And this basic fact: that it is the balance between real flows that is mostly behind the abnormal behavior in financial markets is wildly misunderstood. Here is a quote from the Financial Times piece:

"(Quantitative easing) has lowered interest rates on government bonds, forcing investors to search elsewhere for yield. But what has intensified the crunch is that, while central banks have been gobbling up bonds, the supply of assets has declined."

Why is the supply of assets declining? There must be a reason why companies or individuals do not borrow (or borrow less). Equilibrium is about demand and supply. Why is it that companies are not borrowing in what seems to be extremely favorable financial conditions? When asset prices are too high and the cost of capital is below its fundamental value we should observe an excessive amount of (real) investment. But we do not see it. Isn't it more natural to think about an equilibrium where relative high saving and low investment are resulting in low returns and yields across all assets? It is, but it is probably less interesting to write an article about it.

The final confusion is about how low interest rates (or equilibrium returns) should be reflected in asset prices. If markets suddenly learn that the fundamentals of the world economy are pushing the real rate on safe assets down, we expect asset prices to increase to adjust to this new equilibrium. What we should NOT expect is that stock market returns are higher going forward. In fact, stock prices should go up so that equilibrium returns are lower across all asset classes. And this is the biggest source of confusion in the commentary we often read about the stock market rally. The question is always: "How long will the rally last?" as opposed to "Are current stock prices supported by fundamentals?" Bubbles occur when markets think in terms of arrows and not in terms of levels. Some of the rally in the stock market now, as well as in 2003-2007, is associated with the fact that the market is learning that interest rates and equilibrium returns are going to be lower for longer than what they though (this is what some call the search for yield). Asset prices increase to reflect this new equilibrium. But this increase, this "rally", leads to a reading in terms of the high short-term returns that it has generated. And then investors extrapolate and assume that they have finally found a place where yields are high! This is a bubble. When asset prices are not consistent with fundamentals.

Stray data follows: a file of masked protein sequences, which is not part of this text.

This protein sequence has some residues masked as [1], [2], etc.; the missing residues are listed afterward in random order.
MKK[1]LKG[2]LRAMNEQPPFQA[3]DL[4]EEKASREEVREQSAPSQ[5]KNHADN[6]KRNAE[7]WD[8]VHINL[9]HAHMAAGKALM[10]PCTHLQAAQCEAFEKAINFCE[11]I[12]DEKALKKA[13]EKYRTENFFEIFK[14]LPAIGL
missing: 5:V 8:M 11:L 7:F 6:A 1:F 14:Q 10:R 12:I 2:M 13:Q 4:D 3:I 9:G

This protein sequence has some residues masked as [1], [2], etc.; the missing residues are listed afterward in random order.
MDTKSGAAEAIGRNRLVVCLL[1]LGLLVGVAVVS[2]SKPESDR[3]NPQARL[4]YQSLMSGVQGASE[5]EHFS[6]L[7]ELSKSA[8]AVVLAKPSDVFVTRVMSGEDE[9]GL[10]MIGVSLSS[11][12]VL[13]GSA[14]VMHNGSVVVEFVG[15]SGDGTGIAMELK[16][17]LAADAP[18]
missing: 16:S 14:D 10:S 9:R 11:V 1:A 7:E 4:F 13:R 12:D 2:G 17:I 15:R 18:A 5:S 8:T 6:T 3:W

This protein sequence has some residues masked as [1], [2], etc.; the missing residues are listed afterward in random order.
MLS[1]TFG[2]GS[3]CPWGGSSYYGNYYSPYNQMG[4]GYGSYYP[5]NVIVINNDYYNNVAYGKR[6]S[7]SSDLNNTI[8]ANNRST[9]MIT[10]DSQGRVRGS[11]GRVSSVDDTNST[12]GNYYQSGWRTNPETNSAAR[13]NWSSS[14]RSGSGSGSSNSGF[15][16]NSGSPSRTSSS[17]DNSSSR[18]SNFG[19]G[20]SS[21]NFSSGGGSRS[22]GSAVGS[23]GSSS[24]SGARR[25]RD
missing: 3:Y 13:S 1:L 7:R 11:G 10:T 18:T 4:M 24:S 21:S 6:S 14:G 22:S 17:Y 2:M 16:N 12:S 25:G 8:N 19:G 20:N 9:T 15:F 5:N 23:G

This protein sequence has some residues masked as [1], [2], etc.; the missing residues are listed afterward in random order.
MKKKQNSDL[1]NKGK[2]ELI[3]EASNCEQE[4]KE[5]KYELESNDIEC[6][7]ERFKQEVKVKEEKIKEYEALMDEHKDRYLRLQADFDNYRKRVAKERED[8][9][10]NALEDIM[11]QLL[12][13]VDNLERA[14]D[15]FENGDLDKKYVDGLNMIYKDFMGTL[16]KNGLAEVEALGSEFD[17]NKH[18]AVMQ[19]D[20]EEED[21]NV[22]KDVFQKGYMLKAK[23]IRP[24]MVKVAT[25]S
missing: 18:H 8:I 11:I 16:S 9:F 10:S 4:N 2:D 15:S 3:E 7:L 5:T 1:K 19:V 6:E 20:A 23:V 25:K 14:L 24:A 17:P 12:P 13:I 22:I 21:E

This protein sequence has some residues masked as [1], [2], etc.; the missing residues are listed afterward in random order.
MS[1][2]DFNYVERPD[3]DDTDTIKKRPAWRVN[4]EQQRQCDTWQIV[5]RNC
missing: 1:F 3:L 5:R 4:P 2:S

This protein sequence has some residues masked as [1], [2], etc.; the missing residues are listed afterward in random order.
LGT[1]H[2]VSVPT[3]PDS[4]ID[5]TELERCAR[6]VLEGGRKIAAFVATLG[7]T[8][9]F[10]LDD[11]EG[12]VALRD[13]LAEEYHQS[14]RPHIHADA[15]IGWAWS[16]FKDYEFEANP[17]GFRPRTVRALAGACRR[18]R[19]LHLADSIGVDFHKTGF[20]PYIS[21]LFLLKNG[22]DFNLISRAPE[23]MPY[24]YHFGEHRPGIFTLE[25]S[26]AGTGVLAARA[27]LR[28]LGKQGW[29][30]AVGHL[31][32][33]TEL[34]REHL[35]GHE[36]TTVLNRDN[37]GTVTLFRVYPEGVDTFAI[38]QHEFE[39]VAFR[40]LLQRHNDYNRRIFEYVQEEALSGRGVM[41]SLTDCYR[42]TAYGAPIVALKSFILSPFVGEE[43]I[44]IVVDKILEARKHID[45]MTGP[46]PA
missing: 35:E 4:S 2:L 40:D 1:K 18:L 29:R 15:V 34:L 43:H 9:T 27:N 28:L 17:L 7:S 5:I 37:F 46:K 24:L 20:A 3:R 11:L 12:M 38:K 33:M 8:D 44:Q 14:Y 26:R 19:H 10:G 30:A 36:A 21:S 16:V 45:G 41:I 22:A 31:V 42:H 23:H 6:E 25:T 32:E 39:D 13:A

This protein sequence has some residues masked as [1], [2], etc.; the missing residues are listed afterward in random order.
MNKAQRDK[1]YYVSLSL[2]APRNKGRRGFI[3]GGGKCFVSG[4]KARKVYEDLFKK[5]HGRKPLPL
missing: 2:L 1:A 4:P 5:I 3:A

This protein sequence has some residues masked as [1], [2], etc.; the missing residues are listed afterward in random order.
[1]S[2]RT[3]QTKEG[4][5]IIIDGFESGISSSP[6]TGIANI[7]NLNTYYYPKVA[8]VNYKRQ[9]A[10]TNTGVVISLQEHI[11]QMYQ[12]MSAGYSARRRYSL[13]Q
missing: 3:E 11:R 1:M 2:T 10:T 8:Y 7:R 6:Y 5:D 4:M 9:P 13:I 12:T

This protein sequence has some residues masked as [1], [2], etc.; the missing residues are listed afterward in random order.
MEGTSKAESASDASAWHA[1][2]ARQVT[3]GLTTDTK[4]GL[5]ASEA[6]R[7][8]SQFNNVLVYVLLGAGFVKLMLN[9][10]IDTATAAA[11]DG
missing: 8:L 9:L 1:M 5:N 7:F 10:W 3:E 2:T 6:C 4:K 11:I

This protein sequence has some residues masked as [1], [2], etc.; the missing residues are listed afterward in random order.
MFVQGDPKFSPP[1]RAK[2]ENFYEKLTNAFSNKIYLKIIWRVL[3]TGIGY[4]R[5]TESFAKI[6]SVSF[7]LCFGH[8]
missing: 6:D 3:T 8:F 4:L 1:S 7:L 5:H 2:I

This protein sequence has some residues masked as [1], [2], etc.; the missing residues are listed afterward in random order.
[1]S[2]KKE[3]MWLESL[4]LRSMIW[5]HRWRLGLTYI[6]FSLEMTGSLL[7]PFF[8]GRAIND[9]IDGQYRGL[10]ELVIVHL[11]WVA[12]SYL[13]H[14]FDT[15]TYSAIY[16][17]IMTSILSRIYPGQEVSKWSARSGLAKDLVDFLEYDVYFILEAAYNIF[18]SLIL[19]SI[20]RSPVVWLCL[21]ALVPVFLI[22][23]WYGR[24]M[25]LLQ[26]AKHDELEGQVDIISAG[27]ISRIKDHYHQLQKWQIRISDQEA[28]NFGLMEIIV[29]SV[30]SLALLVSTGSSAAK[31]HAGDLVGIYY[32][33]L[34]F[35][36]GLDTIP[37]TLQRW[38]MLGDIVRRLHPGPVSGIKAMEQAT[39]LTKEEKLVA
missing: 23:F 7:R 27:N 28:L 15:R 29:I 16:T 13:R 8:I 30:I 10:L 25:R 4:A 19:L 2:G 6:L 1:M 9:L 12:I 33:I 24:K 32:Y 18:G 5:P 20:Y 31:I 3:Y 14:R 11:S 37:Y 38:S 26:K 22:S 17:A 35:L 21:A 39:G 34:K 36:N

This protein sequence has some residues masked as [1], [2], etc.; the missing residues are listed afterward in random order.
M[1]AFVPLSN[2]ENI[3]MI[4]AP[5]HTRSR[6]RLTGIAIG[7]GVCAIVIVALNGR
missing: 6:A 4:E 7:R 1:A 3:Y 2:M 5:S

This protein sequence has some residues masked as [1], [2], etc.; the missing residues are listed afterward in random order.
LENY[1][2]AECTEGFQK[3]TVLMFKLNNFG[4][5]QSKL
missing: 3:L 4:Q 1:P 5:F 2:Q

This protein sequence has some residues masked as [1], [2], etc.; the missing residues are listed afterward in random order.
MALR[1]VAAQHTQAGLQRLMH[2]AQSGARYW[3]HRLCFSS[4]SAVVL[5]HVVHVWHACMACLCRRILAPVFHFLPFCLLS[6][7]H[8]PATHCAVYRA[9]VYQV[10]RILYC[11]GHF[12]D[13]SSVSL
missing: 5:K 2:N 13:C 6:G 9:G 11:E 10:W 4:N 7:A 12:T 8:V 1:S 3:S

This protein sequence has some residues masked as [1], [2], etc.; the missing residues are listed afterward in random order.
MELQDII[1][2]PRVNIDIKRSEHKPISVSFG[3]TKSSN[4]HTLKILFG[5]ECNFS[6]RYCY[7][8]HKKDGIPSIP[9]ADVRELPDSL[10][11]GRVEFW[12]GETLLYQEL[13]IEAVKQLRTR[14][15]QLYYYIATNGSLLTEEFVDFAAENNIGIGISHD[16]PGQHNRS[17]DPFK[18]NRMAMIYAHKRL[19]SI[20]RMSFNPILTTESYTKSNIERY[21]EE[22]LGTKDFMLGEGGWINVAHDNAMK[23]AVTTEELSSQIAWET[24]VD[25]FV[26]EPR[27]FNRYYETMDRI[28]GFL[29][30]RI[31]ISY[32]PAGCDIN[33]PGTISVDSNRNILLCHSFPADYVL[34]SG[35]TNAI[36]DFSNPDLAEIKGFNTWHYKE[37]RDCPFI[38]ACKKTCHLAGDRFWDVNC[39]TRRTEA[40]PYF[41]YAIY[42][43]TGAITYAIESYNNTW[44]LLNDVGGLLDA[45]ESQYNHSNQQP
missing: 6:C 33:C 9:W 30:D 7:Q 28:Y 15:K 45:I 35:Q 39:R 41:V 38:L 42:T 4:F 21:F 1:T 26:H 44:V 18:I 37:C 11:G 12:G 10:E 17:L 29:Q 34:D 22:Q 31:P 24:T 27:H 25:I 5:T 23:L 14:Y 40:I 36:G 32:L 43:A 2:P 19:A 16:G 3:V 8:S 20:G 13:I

The current value of the stock market is consistent with a world where returns are likely to remain low (by historical standards) across all assets, and this is why stock prices are high. But this story is inconsistent with a world where stock prices keep going up and generate an excessive return in the future. If we keep looking at the stock market in terms of arrows we will end up once again in a very unstable world. And it will not be the liquidity of central banks who caused it but the lack of understanding about some basic principles of asset pricing.

Antonio Fatás
on May 16, 2013 |   Edit